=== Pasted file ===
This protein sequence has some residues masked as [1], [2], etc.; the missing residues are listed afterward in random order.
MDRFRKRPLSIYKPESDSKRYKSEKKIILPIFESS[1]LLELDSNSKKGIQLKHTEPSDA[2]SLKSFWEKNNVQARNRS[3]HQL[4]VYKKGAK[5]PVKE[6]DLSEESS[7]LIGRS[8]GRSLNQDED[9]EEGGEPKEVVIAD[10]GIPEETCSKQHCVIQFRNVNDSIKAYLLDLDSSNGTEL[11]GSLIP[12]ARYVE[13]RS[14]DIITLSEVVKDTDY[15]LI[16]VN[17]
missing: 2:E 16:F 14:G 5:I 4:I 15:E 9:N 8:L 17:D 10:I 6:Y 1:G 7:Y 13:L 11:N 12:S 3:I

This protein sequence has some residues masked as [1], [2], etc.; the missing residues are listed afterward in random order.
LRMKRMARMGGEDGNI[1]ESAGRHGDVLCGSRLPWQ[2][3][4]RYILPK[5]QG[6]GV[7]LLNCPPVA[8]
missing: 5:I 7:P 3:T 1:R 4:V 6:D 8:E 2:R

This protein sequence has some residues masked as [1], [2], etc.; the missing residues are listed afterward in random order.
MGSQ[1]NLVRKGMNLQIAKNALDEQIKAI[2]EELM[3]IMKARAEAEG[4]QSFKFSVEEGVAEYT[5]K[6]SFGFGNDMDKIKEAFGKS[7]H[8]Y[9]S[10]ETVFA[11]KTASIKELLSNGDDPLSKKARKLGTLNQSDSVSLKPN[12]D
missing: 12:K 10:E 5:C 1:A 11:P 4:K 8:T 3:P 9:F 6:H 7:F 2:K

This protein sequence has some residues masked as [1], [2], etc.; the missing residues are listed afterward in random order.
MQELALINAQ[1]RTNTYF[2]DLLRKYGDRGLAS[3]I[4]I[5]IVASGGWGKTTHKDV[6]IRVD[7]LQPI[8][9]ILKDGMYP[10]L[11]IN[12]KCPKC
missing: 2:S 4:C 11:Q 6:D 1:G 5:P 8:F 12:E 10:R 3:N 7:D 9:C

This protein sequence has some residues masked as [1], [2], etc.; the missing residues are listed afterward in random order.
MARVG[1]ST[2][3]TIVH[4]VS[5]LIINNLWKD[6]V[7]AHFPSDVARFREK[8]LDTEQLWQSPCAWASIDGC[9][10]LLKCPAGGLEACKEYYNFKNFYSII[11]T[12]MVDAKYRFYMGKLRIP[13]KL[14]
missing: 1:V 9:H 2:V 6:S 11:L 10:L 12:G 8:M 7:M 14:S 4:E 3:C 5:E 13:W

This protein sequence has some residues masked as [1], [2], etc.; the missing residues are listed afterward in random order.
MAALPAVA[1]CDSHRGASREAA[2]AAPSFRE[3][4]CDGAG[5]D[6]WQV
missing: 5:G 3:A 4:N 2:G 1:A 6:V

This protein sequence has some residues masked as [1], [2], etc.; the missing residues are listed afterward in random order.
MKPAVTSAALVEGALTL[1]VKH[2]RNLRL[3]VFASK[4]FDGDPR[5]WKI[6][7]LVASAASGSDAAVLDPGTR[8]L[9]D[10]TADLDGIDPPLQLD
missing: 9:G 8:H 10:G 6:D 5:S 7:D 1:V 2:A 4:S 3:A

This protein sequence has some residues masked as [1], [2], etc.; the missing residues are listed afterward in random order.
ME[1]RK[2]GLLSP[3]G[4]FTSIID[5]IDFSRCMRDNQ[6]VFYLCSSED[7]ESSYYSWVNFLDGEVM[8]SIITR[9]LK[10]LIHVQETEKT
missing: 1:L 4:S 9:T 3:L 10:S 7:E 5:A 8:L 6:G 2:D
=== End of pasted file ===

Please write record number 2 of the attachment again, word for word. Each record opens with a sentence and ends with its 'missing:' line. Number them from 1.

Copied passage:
This protein sequence has some residues masked as [1], [2], etc.; the missing residues are listed afterward in random order.
LRMKRMARMGGEDGNI[1]ESAGRHGDVLCGSRLPWQ[2][3][4]RYILPK[5]QG[6]GV[7]LLNCPPVA[8]
missing: 5:I 7:P 3:T 1:R 4:V 6:D 8:E 2:R